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We're back with ALL THINGS CONSIDERED from NPR News. I'm Guy Raz.

Chinese Premier Wen Jiabao is on a visit through Europe this week to talk economics. Greece is especially interested in what he has to say. The country is $400 billion in debt and is desperate for Chinese business.

Many Greeks are welcoming the Chinese, but others are worried, as Joanna Kakissis reports from Athens.

JOANNA KAKISSIS: Workers on a small fishing boat are removing the day's sardine catch from a bright yellow fishing net. They're docked off Kokkinos Pirgos, a sleepy village on the southern coast of Crete. The area around here is known for its tomatoes, its sea turtles and its low-key tourism.

But the Greek government has been in talks for years with Chinese shipping giant Cosco to build and run a giant container port here. The plan has divided the community. Some welcome China and say the port would revive an economically dying area, but others say it will end a way of life.

Fisherman Demosthenis Petinarakis is 62 years old and grew up here.

Mr. DEMOSTHENIS PETINARAKIS: We will not be able to fish in our sea, you know, in this gulf. So we think that there is not much that we are going to get compared to what we are going to lose.

KAKISSIS: In June, Cosco assumed full control of the major container port in Piraeus, southwest of the Greek capital.

Greek ship owner Nicos Vernicos works with Cosco and is a big fan of the Chinese. His 15 tugboats have been subcontracted by Cosco in Piraeus. He says Cosco is modernizing a port that hasn't worked well for years.

Mr. NICOS VERNICOS: Before Cosco came, the operation of the Piraeus port was done by a government-controlled company, and the mentality of all those working in this company was of public servants. They didn't have any business mind, and there was not competition.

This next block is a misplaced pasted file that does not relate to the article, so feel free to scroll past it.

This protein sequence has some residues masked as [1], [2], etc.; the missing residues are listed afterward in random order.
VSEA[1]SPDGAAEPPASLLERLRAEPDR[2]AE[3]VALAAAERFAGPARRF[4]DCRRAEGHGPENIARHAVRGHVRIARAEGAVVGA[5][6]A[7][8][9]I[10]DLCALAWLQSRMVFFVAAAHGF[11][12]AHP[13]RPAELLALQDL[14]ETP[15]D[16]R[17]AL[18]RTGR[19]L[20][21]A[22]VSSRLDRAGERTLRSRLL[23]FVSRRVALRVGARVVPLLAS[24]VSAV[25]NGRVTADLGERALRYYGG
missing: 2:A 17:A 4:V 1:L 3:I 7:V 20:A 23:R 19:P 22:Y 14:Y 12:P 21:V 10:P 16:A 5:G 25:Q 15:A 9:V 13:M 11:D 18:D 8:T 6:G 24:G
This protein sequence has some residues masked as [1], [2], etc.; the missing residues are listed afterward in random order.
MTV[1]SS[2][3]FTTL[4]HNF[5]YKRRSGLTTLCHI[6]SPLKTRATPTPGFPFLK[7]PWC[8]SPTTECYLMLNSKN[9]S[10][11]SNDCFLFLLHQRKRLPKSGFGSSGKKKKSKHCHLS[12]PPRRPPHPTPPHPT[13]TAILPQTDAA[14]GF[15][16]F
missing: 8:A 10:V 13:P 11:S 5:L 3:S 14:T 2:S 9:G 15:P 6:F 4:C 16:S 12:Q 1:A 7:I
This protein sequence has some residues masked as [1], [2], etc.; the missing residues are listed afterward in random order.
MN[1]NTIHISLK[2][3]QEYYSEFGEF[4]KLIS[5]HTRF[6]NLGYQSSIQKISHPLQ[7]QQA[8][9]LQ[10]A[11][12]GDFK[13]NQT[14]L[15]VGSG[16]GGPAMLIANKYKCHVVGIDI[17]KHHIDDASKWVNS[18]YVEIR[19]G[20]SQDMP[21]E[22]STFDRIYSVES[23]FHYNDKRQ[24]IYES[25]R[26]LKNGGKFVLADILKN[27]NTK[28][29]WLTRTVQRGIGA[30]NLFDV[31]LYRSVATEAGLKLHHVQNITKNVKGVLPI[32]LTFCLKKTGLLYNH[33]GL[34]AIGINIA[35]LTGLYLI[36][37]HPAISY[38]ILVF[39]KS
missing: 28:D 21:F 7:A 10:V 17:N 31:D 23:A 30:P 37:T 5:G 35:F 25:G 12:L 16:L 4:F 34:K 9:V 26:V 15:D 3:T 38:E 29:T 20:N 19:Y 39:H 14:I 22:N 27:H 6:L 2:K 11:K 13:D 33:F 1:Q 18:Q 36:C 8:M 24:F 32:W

KAKISSIS: And Greece desperately needs to become more competitive. The World Economic Forum ranks it in the bottom half of its competitiveness index. Greece's red tape and corruption have scared away investors for decades, but not the Chinese.

Cosco is working with Greece's state ports to run a major distribution hub west of Athens. There are also deals in the works for shipbuilding, rail projects and even luxury hotels.

Labor unions have accused the current Socialist government of selling out a weakened Greece to the Chinese. But Haris Pamboukis, Greece's minister of investments, says that's nonsense.

Mr. HARIS PAMBOUKIS (Minister of Investments, Greece): We are not selling the country. We are empowering the country because we are speaking here about investments who are productive and will be in Greece.

KAKISSIS: Economists say Chinese investment will mean jobs, which Greece badly needs right now. The proposed Chinese container port in Crete, for instance, could create at least 800 jobs. But those who live in the area say the port would also kill a few thousand jobs in tourism.

The port would also destroy a part of Crete that has retained its traditional way of life, says Priscilla Petinarakis. She's the American wife of fisherman Demosthenis Petinarakis and has lived here for three decades.

Ms. PRISCILLA PETINARAKIS: Well, it's just a beautiful stroll along there. It's just full there in the summertime. There's beach parties, there's, you know, all these things that help people be together. If you have a cesspool there of a, you know, harbor, you know, I can't really see that that's going to happen anymore.

KAKISSIS: Her husband and others have formed a citizens' group against the port, but not everyone here supports them.

At a cafeteria near the beach, a group of men say they want the Chinese here. One is retired sailor Yiannis Christakis.

Mr. YIANNIS CHRISTAKIS: We need harbor here, give us more life.

KAKISSIS: At a table nearby, Demosthenis Petinarakis listens and frowns.

Mr. PETINARAKIS: I have nothing with Chinese people, I think they are very nice and all that. But we better take it easy and see what is good for us.

KAKISSIS: Because if the Chinese build the port, Petinarakis knows there's no going back. And as Greece changes after this economic crisis, he hopes the sacrifices will be worth the rewards.

For NPR News, I'm Joanna Kakissis in Athens.

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